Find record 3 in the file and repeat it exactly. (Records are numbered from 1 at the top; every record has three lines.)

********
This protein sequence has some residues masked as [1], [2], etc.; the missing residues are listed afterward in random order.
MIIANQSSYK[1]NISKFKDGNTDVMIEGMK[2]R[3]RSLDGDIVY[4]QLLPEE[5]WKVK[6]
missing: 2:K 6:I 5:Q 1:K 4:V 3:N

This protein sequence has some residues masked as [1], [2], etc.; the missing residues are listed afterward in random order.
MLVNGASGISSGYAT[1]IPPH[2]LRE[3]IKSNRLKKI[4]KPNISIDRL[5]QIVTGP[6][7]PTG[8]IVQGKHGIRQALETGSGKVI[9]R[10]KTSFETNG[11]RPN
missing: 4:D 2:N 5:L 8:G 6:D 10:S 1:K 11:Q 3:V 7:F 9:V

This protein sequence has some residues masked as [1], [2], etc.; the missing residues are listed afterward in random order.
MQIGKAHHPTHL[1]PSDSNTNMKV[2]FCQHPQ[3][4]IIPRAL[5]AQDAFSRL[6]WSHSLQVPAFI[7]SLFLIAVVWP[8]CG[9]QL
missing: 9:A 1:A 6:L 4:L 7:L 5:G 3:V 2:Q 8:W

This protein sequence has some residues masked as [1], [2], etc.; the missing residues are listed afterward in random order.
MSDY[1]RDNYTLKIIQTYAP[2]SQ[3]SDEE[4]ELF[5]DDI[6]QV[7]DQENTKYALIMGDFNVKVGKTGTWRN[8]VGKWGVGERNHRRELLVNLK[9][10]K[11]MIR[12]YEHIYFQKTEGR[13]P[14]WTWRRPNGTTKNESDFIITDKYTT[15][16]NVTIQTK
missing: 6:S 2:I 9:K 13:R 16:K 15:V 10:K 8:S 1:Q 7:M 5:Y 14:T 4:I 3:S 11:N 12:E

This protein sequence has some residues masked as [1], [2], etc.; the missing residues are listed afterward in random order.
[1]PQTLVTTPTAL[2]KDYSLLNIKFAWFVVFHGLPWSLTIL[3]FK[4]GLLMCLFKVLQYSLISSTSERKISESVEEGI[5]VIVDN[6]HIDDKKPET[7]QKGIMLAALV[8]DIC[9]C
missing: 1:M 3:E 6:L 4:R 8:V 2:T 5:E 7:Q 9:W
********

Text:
This protein sequence has some residues masked as [1], [2], etc.; the missing residues are listed afterward in random order.
MQIGKAHHPTHL[1]PSDSNTNMKV[2]FCQHPQ[3][4]IIPRAL[5]AQDAFSRL[6]WSHSLQVPAFI[7]SLFLIAVVWP[8]CG[9]QL
missing: 9:A 1:A 6:L 4:L 7:L 5:G 3:V 2:Q 8:W